Later this afternoon, a man will come to my flat to collect a desk. The desk will go into a van, and then sometime later it will go into a skip. I built this desk from five components: four ‘legs’, and, in the parlance of an expert woodsmith, a ‘top bit’. I followed detailed instructions written by fastidious Swedish craftsmen. And somewhere between screwing the legs to the top bit and… well, actually, that’s the only step, I ballsed it up. So after two years of wobbly desk work I have now paid a man to destroy it. To mulch my shame into wood pulp.
This is why I (and I suspect a lot of other people) don’t build things. Let alone design them. But even the people that do – the mechanics, who make supercars; the architects, who build houses; the Swedes, who build everything – at least they’ve got something to work from. Points of reference. Cars have wheels, houses have doors and desks have legs. Stupid and wobbly or otherwise.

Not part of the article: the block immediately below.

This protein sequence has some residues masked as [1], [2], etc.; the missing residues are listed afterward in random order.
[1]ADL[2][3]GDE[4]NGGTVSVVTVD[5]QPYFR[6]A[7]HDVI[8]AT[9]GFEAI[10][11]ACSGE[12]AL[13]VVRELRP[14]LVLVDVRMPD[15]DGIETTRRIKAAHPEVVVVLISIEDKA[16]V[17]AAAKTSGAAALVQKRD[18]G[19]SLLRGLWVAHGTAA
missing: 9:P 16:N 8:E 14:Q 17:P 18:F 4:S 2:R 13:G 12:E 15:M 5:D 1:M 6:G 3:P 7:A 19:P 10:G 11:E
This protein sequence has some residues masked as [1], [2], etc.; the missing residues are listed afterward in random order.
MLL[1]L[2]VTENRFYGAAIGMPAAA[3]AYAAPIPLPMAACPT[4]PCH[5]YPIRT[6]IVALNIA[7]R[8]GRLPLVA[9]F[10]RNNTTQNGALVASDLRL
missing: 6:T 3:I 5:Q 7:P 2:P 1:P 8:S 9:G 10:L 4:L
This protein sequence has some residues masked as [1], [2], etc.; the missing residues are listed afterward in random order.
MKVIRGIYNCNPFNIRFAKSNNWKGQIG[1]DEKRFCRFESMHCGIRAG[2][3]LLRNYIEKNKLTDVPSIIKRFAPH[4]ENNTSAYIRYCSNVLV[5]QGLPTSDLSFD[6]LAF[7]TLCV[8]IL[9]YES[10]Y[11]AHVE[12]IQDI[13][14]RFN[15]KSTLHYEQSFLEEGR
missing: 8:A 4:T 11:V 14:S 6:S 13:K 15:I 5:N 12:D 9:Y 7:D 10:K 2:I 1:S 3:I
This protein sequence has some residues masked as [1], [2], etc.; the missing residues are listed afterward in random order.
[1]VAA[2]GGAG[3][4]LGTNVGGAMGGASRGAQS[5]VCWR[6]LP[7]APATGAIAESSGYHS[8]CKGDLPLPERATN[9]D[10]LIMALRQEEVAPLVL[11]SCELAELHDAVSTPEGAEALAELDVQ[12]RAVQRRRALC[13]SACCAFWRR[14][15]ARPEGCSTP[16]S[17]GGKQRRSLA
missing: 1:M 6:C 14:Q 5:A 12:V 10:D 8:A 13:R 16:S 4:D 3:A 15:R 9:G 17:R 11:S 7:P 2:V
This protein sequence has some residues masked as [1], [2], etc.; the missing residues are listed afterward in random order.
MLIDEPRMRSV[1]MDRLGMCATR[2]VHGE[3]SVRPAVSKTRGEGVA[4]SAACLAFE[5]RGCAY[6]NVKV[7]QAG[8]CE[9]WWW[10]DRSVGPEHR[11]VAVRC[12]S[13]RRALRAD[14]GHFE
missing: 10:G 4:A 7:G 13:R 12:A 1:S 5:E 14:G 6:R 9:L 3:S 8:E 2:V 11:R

But where do you start when you’re asked to design and build something that doesn’t exist? A thing that isn’t even close to existing? How do you build a proper, laser-cannon-firing-barrel-rolling spaceship in a world where even the Space Shuttle doesn’t fly anymore?
Weirdly, you start with World War II.
“We looked at a lot of World War II fighting; the traditional dogfighting that you see in the classic World War II movies,” says Andrew Willans, EVE: Valkyrie’s lead designer. “With those [films], you always [have] the Spitfire after the Messerschmidt with a fixed, iron sights crosshair and the fixed-wing cannons. So you’re getting these shots where you’re looking right down the iron sights, you’re manoeuvring the aircraft, you’re lining up the gun and then” – Willans does a good job of making a machine gun noise with his mouth – “hot lead, straight at them.”
Using dogfighting from over 70 years ago as the model for far-future space combat might sound weird, at first. But if you’ve played Valkyrie already at an expo (the game is a poster child for the Oculus Rift, and comes bundled free with pre-orders of the headset), it starts to make sense. Modern air combat – with its million-dollar computerised doohickeys and missiles that buzz off and explode somewhere over the horizon – just isn’t as cool as inverting your plane and chasing an enemy in a dive, rattling your machine guns at him. As such, Willans admits there were elements of Valkyrie’s combat needed “sexing up”.